New Jersey labor laws protect the rights of workers to organize for the purpose of collectively asserting their workplace rights, such as by forming a union to engage in collective bargaining with their employer’s management. At the federal level, the National Labor Relations Act (NLRA) protects a wide range of activities related to organizing, and prohibits employers from interfering with employees in the exercise of those rights. The National Labor Relations Board (NLRB) is charged with investigating and, in some cases, issuing rulings on alleged violations of the NLRA. An ongoing issue of dispute between employers and employees is the extent to which employers can bar their employees from engaging in organizing activities on the employer’s property. The NLRB recently ruled that an employer’s ban on solicitation on company property was an unfair labor practice under the NLRA. UPMC, 366 NLRB No. 142 (2018).
Section 7 of the NLRA protects workers’ “right to self-organization,” which includes the right “to form, join, or assist labor organizations.” 29 U.S.C. § 157. It is an “unfair labor practice” for employers “to interfere with [or] restrain…employees in the exercise of the rights guaranteed in” Section 7. Id. at § 158(a)(1). Employees may file complaints alleging unfair labor practices with the NLRB.
The NLRB’s website states the agency’s position regarding employees’ solicitation of their fellow employees for union membership: “Working time is for work.” Employers, according to the NLRB, are permitted to “maintain and enforce non-discriminatory rules limiting solicitation and distribution,” but they cannot prohibit such activity “during non-work time, such as before or after work or during break times.” It bases this position on U.S. Supreme Court decisions affirming the right to engage in solicitation outside of work hours. The UPMC case involves businesses providing healthcare services. The Supreme Court has ruled that “health care facilities [must] permit employee solicitation and distribution during nonworking time in nonworking areas,” provided that the employer has not shown that such activities cause “disruption of health care operations or disturbance of patients.” Beth Israel Hospital v. NLRB, 437 U.S. 483, 507 (1978).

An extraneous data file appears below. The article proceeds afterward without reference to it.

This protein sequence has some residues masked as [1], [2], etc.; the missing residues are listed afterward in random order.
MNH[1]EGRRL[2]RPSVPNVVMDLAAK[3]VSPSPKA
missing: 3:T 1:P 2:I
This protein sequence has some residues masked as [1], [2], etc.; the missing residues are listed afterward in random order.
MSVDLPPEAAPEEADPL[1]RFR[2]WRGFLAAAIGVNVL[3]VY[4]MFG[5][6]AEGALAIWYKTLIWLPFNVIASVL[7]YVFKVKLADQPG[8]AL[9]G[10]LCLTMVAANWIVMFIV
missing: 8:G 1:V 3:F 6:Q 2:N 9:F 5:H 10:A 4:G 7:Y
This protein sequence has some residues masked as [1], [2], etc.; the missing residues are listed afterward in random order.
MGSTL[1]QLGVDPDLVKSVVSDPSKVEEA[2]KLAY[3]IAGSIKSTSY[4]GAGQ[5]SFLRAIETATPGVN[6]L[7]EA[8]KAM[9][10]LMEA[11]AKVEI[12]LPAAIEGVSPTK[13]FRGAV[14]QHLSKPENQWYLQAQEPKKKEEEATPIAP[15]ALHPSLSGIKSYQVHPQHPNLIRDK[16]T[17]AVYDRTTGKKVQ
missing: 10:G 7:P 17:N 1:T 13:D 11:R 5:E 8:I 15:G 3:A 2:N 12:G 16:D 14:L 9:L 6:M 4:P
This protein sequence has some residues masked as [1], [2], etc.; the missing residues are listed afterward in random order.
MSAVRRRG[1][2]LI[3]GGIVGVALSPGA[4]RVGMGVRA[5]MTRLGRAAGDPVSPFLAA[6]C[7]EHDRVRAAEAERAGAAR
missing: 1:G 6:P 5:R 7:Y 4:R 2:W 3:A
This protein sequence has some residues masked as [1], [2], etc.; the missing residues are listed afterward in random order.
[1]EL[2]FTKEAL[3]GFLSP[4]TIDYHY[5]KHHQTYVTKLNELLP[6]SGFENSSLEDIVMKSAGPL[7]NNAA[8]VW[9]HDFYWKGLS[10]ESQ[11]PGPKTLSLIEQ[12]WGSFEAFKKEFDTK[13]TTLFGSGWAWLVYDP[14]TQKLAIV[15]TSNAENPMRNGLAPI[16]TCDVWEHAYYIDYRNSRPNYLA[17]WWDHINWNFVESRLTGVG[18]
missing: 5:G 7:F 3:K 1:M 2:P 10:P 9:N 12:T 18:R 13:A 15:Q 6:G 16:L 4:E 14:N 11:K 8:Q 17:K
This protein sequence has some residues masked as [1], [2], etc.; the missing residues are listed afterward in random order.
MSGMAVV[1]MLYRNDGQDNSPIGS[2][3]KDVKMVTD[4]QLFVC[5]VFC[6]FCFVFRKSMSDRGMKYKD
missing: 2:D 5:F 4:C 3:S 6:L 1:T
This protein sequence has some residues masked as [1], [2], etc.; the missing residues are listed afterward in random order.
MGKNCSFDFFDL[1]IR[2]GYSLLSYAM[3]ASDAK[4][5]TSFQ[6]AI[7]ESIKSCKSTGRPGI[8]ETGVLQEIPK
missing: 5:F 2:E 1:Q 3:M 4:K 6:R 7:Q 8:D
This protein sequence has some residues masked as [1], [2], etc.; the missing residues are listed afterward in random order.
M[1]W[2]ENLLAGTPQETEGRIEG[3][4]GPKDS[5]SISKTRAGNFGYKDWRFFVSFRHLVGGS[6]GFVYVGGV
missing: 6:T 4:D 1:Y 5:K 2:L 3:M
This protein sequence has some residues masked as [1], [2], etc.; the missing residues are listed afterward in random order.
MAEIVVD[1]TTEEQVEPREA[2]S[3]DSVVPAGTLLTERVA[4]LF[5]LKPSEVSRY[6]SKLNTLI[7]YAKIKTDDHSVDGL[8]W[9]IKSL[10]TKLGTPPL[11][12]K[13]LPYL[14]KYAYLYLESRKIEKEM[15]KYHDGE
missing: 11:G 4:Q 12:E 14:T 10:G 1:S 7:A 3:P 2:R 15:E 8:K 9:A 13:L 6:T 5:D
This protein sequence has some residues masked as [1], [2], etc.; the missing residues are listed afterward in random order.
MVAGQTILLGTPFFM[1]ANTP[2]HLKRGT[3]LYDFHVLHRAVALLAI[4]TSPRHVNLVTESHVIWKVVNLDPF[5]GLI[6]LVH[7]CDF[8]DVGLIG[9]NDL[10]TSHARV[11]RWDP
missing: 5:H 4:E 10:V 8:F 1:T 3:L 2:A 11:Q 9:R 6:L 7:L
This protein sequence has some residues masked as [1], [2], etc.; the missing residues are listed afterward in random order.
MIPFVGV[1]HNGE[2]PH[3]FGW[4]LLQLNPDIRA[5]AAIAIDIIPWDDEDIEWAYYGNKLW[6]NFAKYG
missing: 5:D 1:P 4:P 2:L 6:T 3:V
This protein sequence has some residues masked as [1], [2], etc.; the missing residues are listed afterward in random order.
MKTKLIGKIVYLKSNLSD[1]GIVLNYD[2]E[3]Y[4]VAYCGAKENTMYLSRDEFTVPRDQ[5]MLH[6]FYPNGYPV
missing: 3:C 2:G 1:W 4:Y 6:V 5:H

The UPMC case consisted of four consolidated cases with similar claims. The complainants alleged that the respondent, on several occasions, “threatened employees with unspecified reprisals if they engaged in union activities.” UPMC at 7. The respondent reportedly maintained a policy that “prohibit[ed] employees from distributing non-work materials in non-work areas.” Id. The complainants had engaged in solicitation-related activities during non-work time in the hospital cafeteria. The respondent allowed its employees to access this area while off-duty.
In January 2018, an administrative law judge (ALJ) ruled in the complainants’ favor, finding that the respondent’s non-solicitation policy was overbroad in violation of the NLRA, and that the respondent violated § 7 of the NLRA by threatening the complainants for engaging in protected activities. The NLRB affirmed this ruling, with minor modifications, in August 2018. It cited Beth Israel in its decision, noting the similarities between the cases.
The Resnick Law Group’s experienced and knowledgeable team of employment attorneys represent workers in New Jersey and New York in claims for various unlawful employment practices. Please contact us online, at 973-781-1204, or at 646-867-7997 today to schedule a confidential consultation to see how we can help you.
More Blog Posts:
New Jersey Continues to Reject “Right to Work” Laws, The New Jersey Employment Law Firm Blog, September 4, 2018
Supreme Court Ruling Affects Collective and Class Employment Actions in New Jersey, The New Jersey Employment Law Firm Blog, July 10, 2018
NLRB Vacates 2017 Ruling on “Joint Employment” that Favored Employers, The New Jersey Employment Law Firm Blog, April 25, 2018